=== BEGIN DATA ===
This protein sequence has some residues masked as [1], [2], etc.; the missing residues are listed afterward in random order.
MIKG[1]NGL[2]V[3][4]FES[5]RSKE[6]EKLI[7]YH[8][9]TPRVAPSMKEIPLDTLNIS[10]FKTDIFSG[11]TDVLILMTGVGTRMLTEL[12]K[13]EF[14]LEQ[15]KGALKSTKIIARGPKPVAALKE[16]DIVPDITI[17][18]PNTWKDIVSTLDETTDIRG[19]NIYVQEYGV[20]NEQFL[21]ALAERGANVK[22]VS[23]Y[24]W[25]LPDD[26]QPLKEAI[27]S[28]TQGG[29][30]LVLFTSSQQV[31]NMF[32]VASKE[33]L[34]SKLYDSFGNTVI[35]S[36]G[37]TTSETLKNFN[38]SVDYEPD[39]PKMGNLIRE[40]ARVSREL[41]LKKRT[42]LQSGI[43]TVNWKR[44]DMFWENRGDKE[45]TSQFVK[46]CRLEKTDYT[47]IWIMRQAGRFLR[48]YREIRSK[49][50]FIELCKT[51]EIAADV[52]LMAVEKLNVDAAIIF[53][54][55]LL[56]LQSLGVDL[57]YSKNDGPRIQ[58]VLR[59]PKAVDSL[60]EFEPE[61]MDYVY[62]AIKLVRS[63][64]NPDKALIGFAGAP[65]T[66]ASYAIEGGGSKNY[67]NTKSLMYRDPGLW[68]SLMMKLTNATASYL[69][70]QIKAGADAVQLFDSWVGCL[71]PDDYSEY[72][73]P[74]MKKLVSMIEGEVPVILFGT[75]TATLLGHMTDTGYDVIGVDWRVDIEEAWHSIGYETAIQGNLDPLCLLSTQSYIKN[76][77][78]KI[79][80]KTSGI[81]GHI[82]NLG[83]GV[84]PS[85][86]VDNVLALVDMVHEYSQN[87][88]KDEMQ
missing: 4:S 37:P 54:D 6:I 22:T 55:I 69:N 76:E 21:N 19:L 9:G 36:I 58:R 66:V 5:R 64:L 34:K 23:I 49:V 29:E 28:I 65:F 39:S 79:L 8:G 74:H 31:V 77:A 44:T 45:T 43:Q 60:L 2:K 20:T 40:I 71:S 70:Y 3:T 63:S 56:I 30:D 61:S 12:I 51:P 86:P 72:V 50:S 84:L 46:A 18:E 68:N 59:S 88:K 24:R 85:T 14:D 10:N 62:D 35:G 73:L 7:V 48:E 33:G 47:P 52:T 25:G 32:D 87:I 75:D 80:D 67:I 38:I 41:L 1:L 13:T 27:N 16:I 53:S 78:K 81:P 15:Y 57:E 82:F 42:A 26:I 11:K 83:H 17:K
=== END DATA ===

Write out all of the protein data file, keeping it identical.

This protein sequence has some residues masked as [1], [2], etc.; the missing residues are listed afterward in random order.
MIKG[1]NGL[2]V[3][4]FES[5]RSKE[6]EKLI[7]YH[8][9]TPRVAPSMKEIPLDTLNIS[10]FKTDIFSG[11]TDVLILMTGVGTRMLTEL[12]K[13]EF[14]LEQ[15]KGALKSTKIIARGPKPVAALKE[16]DIVPDITI[17][18]PNTWKDIVSTLDETTDIRG[19]NIYVQEYGV[20]NEQFL[21]ALAERGANVK[22]VS[23]Y[24]W[25]LPDD[26]QPLKEAI[27]S[28]TQGG[29][30]LVLFTSSQQV[31]NMF[32]VASKE[33]L[34]SKLYDSFGNTVI[35]S[36]G[37]TTSETLKNFN[38]SVDYEPD[39]PKMGNLIRE[40]ARVSREL[41]LKKRT[42]LQSGI[43]TVNWKR[44]DMFWENRGDKE[45]TSQFVK[46]CRLEKTDYT[47]IWIMRQAGRFLR[48]YREIRSK[49][50]FIELCKT[51]EIAADV[52]LMAVEKLNVDAAIIF[53][54][55]LL[56]LQSLGVDL[57]YSKNDGPRIQ[58]VLR[59]PKAVDSL[60]EFEPE[61]MDYVY[62]AIKLVRS[63][64]NPDKALIGFAGAP[65]T[66]ASYAIEGGGSKNY[67]NTKSLMYRDPGLW[68]SLMMKLTNATASYL[69][70]QIKAGADAVQLFDSWVGCL[71]PDDYSEY[72][73]P[74]MKKLVSMIEGEVPVILFGT[75]TATLLGHMTDTGYDVIGVDWRVDIEEAWHSIGYETAIQGNLDPLCLLSTQSYIKN[76][77][78]KI[79][80]KTSGI[81]GHI[82]NLG[83]GV[84]PS[85][86]VDNVLALVDMVHEYSQN[87][88]KDEMQ
missing: 4:S 37:P 54:D 6:I 22:T 55:I 69:N 76:E 21:N 19:L 9:G 36:I 58:R 66:V 5:R 64:L 34:K 23:I 49:V 29:E 28:I 65:F 39:S 79:L 8:G 74:H 31:V 77:A 44:T 45:T 43:Q 60:L 2:K 20:T 40:I 71:S 70:Y 3:T 63:S 56:I 30:D 61:S 12:I 51:P 86:P 72:V 50:S 84:L 46:A 18:E 68:N 59:S 88:K 24:R 85:T 14:D 10:N 62:D 35:G 73:L 7:V 48:E 33:G 47:P 52:T 25:G 32:D 87:I 75:D 80:D 67:I 38:I 41:L 1:L 13:T 27:N 16:I 53:S 78:K 81:P 15:Y 57:E 82:F 42:A 26:I 11:K 83:H 17:K